Arnold’s ‘Last Stand’ represents poor start to movie comeback February 2, 2013
Arnold Schwarzenegger has returned, but his comeback may be cut short with poor new beginnings. Schwarzenegger’s latest starring role is in the action shoot ’em up “The Last Stand.” This attempted eighties callback tells the story of an experienced sheriff forced to stop the leader of a drug cartel rocketing to the Mexican border.
“The Last Stand,” directed by Jee-woon Kim, a South Korean director, has manufactured a film ripped from the ’80s, but not on par with classics such as “Die Hard” or “The Terminator.” Kim, along with writer Andrew Knauer, tries to inject “The Last Stand” with humor and action, but the movie rejects this experiment. The effect is a disjointed film that can’t seem to find the appropriate tone amidst bloodshed and comedy.
I want to tell you Schwarzenegger is back in top form, but that is a lie. He’s awkward in every scene. The film’s plot is weird enough, because it features an Austrian as an Arizona sheriff, but what is worse is that Schwarzenegger looks as if he’s never interacted with “normal” people before.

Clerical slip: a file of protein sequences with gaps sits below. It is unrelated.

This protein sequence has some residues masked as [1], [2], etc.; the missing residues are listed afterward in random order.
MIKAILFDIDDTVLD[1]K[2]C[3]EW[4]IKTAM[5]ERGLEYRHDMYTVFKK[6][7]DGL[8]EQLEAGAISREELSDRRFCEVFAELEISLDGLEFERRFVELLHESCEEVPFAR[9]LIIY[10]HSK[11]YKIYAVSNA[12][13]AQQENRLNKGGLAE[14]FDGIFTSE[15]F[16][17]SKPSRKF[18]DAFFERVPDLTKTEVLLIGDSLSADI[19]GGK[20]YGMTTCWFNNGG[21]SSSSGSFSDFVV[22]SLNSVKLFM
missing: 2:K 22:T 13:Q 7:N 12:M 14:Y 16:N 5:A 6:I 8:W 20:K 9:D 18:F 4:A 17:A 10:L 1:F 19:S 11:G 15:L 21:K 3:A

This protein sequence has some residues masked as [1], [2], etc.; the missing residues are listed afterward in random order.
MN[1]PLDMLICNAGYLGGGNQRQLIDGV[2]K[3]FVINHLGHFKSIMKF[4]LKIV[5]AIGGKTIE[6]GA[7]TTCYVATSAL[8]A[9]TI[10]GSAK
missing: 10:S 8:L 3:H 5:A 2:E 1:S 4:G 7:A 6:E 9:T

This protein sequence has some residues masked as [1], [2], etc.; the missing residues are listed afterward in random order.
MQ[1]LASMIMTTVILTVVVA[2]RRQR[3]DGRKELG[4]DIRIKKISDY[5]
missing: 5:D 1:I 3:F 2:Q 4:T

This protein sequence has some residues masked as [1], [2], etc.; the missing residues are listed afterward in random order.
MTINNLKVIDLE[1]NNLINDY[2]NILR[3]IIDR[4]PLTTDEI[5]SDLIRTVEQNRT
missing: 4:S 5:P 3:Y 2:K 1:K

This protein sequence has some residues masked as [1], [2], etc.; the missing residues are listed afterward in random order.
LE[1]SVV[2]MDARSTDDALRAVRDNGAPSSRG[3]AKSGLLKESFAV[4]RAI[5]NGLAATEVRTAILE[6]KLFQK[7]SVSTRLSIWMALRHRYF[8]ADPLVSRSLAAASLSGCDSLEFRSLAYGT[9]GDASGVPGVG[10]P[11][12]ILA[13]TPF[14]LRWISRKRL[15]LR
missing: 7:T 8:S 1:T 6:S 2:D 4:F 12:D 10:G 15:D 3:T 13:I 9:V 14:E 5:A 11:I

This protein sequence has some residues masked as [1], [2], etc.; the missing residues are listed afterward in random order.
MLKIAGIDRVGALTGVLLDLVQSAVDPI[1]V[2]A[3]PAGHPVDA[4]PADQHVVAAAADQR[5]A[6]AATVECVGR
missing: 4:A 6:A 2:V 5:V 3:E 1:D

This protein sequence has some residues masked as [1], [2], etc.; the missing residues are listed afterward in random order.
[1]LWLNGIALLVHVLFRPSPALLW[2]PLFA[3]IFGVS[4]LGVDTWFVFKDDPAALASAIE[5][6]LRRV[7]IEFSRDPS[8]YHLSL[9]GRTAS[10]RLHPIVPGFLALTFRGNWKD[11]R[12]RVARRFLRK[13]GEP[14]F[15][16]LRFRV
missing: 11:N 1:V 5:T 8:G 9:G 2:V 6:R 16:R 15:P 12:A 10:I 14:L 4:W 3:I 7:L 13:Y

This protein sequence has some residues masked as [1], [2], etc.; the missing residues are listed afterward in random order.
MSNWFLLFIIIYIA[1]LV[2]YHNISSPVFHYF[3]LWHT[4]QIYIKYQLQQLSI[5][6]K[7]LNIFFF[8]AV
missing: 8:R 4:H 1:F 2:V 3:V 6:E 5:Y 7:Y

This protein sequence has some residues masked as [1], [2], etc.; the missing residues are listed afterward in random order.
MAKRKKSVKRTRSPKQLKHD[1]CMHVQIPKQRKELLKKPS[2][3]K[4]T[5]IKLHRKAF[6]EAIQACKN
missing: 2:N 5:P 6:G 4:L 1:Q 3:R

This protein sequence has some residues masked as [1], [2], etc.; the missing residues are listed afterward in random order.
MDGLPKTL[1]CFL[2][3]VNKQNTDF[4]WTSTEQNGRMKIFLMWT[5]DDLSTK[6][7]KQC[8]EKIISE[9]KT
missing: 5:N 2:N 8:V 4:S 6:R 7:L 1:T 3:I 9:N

All his lines are clichés and layered in townie speak that is so peculiar coming from this Austrian behemoth. A better fit for this film would have been Bruce Willis, who would have been believable.
Is it so wrong to want Schwarzenegger to just once embrace his Austrian heritage? His strong dialect wouldn’t have been so distracting if it weren’t for one thing. Peter Stormare, a Swedish native, attempts a Southwestern dialect.
The dialectical difference between Schwarzenegger and his Arizonian brethren is addressed once with the line, “You make us immigrants look bad.” The biggest contradiction to this line is that the sheriff still has a suspiciously American name, Ray Owens. Arnold’s full name is Arnold Alois Schwarzenegger; that’s a far cry from Ray Owens.
The whole movie is really a big mess, but very well might be an interesting form of American myth where everyone owns a gun and an immigrant does the dirty work. As a critique of America the film works, but I don’t think Kim intended that message so the point is moot.
“The Last Stand” is instead a bloody concoction with a focus on the body count and not telling an engaging story.
Let’s hope Arnold starts bringing his A game, because he’s got seven movies coming down the pike. If he doesn’t it might be a short-lived return for the Governator.
Movie fan Patrick White doesn't spare anyone's feelings when deciding if the latest Hollywood offering is trash or treasure. Catch his reviews on the latest theater and DVD releases in Saturday's paper.